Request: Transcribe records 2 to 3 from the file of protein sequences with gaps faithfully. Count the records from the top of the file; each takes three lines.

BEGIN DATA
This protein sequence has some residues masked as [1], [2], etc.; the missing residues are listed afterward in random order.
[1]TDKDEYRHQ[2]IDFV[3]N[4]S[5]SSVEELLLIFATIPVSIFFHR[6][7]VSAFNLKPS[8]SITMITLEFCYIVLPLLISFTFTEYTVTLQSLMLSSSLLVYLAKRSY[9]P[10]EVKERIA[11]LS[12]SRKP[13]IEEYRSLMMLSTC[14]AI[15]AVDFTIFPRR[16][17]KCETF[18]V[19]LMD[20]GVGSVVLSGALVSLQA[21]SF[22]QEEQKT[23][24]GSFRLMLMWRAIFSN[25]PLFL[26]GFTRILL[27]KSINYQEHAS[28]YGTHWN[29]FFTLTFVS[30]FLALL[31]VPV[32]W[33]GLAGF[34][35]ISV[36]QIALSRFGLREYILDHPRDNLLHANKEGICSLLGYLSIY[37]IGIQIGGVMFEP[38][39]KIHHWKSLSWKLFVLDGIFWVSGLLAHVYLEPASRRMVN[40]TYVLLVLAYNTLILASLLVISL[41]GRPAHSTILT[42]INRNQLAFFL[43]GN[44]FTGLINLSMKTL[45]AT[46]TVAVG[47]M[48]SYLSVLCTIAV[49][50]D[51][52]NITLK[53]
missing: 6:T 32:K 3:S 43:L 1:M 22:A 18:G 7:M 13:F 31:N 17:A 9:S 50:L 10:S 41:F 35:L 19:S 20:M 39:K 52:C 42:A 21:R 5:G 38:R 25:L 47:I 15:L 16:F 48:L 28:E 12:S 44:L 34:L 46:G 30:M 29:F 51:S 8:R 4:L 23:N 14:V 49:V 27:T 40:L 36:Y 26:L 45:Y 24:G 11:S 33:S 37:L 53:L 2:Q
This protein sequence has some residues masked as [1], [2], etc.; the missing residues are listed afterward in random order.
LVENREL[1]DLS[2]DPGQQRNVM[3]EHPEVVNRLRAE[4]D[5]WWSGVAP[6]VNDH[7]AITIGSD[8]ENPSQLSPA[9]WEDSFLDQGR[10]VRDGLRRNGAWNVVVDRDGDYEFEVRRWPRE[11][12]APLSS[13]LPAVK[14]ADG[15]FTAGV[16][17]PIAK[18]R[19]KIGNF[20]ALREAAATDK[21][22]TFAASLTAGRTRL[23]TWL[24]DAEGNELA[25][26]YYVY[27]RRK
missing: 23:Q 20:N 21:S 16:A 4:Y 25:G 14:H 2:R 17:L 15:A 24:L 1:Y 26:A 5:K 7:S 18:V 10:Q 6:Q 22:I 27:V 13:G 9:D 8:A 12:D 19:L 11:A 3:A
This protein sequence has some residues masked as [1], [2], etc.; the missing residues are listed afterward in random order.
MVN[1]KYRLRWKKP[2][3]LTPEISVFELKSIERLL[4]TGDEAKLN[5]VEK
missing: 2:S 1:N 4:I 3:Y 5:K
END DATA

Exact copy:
This protein sequence has some residues masked as [1], [2], etc.; the missing residues are listed afterward in random order.
LVENREL[1]DLS[2]DPGQQRNVM[3]EHPEVVNRLRAE[4]D[5]WWSGVAP[6]VNDH[7]AITIGSD[8]ENPSQLSPA[9]WEDSFLDQGR[10]VRDGLRRNGAWNVVVDRDGDYEFEVRRWPRE[11][12]APLSS[13]LPAVK[14]ADG[15]FTAGV[16][17]PIAK[18]R[19]KIGNF[20]ALREAAATDK[21][22]TFAASLTAGRTRL[23]TWL[24]DAEGNELA[25][26]YYVY[27]RRK
missing: 23:Q 20:N 21:S 16:A 4:Y 25:G 14:H 2:R 17:L 15:A 24:L 1:Y 26:A 5:K 7:S 18:V 10:Q 6:Q 22:I 27:V 13:G 9:D 8:A 12:D 19:L 11:A 3:A
This protein sequence has some residues masked as [1], [2], etc.; the missing residues are listed afterward in random order.
MVN[1]KYRLRWKKP[2][3]LTPEISVFELKSIERLL[4]TGDEAKLN[5]VEK
missing: 2:S 1:N 4:I 3:Y 5:K